How to Xeriscape a Drought Resistant Garden

What You'll Need
A list of plants that will thrive during times of drought specific to your area
Compost, peat moss, and/or sand
Sprinkler or irrigation system

Deciding to xeriscape a drought resistant garden is one of the most cost-effective and time-saving decisions a homeowner can make. It may take some research and time, but the end results will be worth any time, labor, and money invested. By doing the work yourself, you have greater control over the end result and will save hundreds of dollars.

Step 1: Make a Plan for Your Yard

First you need to determine how much of your yard you want to xeriscape and how much you want to keep grass. Draw up a plan that specifies grassy areas, recreational areas, pet areas and garden area. Then determine the types of plants best suited to your specific climate and soil type. If you plan to create your garden in an area that receives full sun for most of the day, choose plants that are suited to those conditions.

Step 2: Prepare the Ground

You will need to clear the area of any grass, leaves and debris. If the area is growing grass, you will need to kill off the grass well in advance to begin your garden. This gives the soil time to slough off any chemicals used in the grass elimination process. Depending on your soil type, you will need to incorporate materials that help the soil soak up and retain water. You may need to add sand, compost or peat moss to improve the quality of your soil and its ability to retain moisture. Use a shovel, hoe, or trowel to loosen the soil and mix amendments into the soil.

Step 3: Begin to Plant

Start your planting by grouping plants together that have the same water, soil and sunlight needs. Make sure plants have enough space between them so as not to intrude on another plant, or steal its water and nutrients. By grouping plants together by their specific needs, it is easier to care for and maintain your garden.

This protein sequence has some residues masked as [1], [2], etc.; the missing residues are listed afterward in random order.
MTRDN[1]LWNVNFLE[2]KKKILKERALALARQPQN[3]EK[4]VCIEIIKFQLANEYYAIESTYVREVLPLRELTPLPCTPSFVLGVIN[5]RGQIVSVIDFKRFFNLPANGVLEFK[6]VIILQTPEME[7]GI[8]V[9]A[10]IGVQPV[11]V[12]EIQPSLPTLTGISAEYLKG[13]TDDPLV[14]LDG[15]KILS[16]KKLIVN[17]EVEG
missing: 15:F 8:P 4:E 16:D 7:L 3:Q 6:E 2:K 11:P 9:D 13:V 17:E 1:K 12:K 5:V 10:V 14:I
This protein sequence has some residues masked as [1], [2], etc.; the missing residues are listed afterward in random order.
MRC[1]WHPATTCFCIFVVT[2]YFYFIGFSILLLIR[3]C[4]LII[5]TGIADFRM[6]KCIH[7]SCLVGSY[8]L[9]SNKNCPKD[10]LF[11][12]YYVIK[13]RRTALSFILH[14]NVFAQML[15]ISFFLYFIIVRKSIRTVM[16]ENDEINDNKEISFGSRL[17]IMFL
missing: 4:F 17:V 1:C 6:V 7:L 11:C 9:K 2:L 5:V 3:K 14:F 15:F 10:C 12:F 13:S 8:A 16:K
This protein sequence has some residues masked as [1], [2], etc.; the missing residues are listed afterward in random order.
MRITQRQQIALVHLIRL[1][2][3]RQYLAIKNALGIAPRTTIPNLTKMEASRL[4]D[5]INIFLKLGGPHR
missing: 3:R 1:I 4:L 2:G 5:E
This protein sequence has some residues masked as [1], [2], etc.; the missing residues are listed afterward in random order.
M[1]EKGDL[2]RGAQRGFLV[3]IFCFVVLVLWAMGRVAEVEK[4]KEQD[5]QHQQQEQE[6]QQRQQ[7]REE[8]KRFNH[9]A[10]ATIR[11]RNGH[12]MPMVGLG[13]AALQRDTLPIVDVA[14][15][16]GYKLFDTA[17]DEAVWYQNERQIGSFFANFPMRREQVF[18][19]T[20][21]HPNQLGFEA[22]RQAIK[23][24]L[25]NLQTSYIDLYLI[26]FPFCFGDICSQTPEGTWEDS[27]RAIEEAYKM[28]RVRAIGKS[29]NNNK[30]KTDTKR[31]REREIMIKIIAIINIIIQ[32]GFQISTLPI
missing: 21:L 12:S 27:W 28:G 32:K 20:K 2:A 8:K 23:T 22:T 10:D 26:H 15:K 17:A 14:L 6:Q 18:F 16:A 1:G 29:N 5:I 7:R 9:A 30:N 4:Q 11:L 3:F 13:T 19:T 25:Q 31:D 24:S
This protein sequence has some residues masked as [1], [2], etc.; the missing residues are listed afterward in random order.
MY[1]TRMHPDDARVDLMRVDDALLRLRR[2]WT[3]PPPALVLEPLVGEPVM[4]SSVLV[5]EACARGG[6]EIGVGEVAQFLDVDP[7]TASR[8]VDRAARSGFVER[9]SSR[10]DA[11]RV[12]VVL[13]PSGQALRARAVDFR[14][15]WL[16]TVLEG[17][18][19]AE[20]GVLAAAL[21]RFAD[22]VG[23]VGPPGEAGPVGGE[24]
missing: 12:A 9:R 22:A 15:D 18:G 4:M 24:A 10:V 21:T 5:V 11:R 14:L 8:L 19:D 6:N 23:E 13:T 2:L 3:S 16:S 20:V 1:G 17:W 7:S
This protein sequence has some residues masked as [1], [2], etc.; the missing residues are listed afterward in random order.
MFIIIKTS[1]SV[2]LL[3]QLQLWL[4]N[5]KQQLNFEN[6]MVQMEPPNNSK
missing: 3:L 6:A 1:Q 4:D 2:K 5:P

Step 4: Mulch

Add a layer of mulch around your plants to help them retain moisture, reduce weed growth, and keep roots cool. The type of mulch you use depends on the look you want for your garden as well as what may be most cost effective in your area or situation. For example, if you live near a sawmill, you may be able to obtain wood chips for little or no cost.

Step 5: Set Up a Watering System

Depending on what you’ve planted, determine the best method for watering efficiently. Some plants can be hand watered if they need little water. Others may need a sprinkler or irrigation system for regular watering. Drip irrigation can be a very efficient watering method for controlling how much and how often a plant is watered.

Step 6: Maintenance

Even though a xeriscaped garden requires less care, you still need to regularly weed, fertilize, prune, and water the area for it to stay healthy and survive the worst conditions.